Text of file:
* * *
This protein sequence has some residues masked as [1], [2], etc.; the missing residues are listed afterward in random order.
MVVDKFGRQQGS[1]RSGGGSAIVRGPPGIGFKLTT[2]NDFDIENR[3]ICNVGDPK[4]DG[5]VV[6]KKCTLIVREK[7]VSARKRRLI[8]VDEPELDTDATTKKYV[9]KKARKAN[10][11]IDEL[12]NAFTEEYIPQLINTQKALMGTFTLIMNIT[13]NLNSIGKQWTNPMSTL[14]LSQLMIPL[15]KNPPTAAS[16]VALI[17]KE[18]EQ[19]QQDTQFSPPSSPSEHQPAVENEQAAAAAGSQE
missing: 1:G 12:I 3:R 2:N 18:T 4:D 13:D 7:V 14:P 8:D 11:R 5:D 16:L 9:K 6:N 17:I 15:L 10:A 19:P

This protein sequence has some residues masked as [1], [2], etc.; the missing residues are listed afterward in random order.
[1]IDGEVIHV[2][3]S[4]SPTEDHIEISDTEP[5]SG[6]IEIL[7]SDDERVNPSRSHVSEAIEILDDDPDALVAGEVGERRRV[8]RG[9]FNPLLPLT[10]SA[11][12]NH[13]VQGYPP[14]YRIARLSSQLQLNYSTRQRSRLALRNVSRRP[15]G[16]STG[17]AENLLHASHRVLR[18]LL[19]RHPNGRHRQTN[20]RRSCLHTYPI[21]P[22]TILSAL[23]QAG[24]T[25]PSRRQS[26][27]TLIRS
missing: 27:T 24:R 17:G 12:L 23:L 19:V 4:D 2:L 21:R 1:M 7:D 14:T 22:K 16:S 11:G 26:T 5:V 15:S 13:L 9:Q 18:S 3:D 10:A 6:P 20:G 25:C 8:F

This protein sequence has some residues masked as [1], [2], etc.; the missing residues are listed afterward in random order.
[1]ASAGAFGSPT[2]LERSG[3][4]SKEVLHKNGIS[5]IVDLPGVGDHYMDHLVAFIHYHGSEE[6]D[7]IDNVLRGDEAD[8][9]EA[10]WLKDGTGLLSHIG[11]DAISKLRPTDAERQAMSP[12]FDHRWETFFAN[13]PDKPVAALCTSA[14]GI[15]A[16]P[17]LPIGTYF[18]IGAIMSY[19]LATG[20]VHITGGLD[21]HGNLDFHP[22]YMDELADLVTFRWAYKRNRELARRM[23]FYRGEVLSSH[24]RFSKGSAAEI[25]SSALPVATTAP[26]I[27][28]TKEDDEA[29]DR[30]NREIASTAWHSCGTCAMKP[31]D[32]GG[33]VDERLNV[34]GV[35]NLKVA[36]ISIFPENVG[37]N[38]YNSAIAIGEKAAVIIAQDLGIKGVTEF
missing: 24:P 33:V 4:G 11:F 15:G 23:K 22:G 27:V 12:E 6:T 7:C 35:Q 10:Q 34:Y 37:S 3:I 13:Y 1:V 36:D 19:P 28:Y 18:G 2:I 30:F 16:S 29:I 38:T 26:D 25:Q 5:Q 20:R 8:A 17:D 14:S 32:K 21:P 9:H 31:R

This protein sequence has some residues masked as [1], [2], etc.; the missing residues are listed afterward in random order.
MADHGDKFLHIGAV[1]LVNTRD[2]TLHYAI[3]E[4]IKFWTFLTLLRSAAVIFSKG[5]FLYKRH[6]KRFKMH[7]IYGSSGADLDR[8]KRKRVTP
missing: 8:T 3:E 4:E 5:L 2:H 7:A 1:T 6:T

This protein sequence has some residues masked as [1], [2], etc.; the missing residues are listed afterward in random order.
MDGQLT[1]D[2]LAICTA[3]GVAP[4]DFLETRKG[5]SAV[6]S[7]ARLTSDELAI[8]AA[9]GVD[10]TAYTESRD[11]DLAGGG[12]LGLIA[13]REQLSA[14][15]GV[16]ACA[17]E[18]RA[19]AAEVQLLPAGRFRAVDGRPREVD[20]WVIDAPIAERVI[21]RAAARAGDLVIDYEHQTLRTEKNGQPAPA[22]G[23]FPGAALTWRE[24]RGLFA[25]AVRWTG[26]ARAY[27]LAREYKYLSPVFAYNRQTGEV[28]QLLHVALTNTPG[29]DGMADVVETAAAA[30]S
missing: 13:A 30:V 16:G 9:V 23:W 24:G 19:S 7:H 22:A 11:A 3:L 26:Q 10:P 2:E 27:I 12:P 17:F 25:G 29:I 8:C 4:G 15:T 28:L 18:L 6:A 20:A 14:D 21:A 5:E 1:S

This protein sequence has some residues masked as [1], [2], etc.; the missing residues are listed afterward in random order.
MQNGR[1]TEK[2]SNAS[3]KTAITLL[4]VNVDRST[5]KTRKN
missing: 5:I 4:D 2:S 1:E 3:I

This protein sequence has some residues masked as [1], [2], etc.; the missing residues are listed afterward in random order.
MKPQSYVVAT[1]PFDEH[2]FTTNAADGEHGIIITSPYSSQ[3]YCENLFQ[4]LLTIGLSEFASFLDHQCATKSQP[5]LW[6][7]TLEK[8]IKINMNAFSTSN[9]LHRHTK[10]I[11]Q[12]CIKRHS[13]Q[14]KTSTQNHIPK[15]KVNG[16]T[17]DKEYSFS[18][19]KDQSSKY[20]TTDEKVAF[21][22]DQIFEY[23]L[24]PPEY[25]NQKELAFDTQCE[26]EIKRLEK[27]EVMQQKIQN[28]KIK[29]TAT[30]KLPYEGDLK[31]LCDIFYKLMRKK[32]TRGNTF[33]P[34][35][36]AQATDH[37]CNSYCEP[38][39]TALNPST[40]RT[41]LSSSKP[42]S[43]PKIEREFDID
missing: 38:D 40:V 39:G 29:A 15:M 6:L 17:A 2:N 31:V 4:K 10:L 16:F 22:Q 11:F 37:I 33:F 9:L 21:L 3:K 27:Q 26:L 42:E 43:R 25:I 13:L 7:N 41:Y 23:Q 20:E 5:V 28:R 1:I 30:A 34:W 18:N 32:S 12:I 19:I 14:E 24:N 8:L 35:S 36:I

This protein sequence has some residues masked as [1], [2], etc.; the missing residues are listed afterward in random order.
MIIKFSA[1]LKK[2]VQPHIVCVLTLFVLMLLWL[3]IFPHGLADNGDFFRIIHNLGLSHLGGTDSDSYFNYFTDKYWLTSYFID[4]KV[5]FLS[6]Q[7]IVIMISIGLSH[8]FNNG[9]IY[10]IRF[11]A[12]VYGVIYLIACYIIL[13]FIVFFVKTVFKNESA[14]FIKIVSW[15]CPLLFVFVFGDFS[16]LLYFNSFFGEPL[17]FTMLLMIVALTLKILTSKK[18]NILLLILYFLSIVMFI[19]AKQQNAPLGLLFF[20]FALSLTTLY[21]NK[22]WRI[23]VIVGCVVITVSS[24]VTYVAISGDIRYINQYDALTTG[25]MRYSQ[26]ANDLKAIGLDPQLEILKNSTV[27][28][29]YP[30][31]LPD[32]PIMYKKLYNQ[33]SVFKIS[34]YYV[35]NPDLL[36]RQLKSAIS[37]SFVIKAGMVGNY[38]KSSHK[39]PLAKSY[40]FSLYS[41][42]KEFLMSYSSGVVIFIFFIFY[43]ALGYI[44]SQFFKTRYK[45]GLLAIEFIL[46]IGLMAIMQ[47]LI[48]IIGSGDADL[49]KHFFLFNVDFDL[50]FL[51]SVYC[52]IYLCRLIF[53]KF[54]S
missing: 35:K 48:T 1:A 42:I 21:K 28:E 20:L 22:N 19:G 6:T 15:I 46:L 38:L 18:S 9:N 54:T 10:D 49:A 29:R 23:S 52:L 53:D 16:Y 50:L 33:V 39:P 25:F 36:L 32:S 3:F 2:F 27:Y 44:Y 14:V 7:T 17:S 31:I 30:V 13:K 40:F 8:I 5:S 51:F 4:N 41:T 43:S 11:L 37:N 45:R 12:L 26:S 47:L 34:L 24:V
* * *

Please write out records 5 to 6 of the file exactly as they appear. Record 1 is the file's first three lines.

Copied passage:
This protein sequence has some residues masked as [1], [2], etc.; the missing residues are listed afterward in random order.
MDGQLT[1]D[2]LAICTA[3]GVAP[4]DFLETRKG[5]SAV[6]S[7]ARLTSDELAI[8]AA[9]GVD[10]TAYTESRD[11]DLAGGG[12]LGLIA[13]REQLSA[14][15]GV[16]ACA[17]E[18]RA[19]AAEVQLLPAGRFRAVDGRPREVD[20]WVIDAPIAERVI[21]RAAARAGDLVIDYEHQTLRTEKNGQPAPA[22]G[23]FPGAALTWRE[24]RGLFA[25]AVRWTG[26]ARAY[27]LAREYKYLSPVFAYNRQTGEV[28]QLLHVALTNTPG[29]DGMADVVETAAAA[30]S
missing: 13:A 30:V 16:G 9:V 23:W 24:G 19:S 7:H 22:A 11:A 3:L 26:Q 10:P 2:E 27:I 12:P 17:F 25:G 29:I 8:C 4:G 15:T 28:L 18:L 6:A 20:A 14:D 21:A 5:E 1:S

This protein sequence has some residues masked as [1], [2], etc.; the missing residues are listed afterward in random order.
MQNGR[1]TEK[2]SNAS[3]KTAITLL[4]VNVDRST[5]KTRKN
missing: 5:I 4:D 2:S 1:E 3:I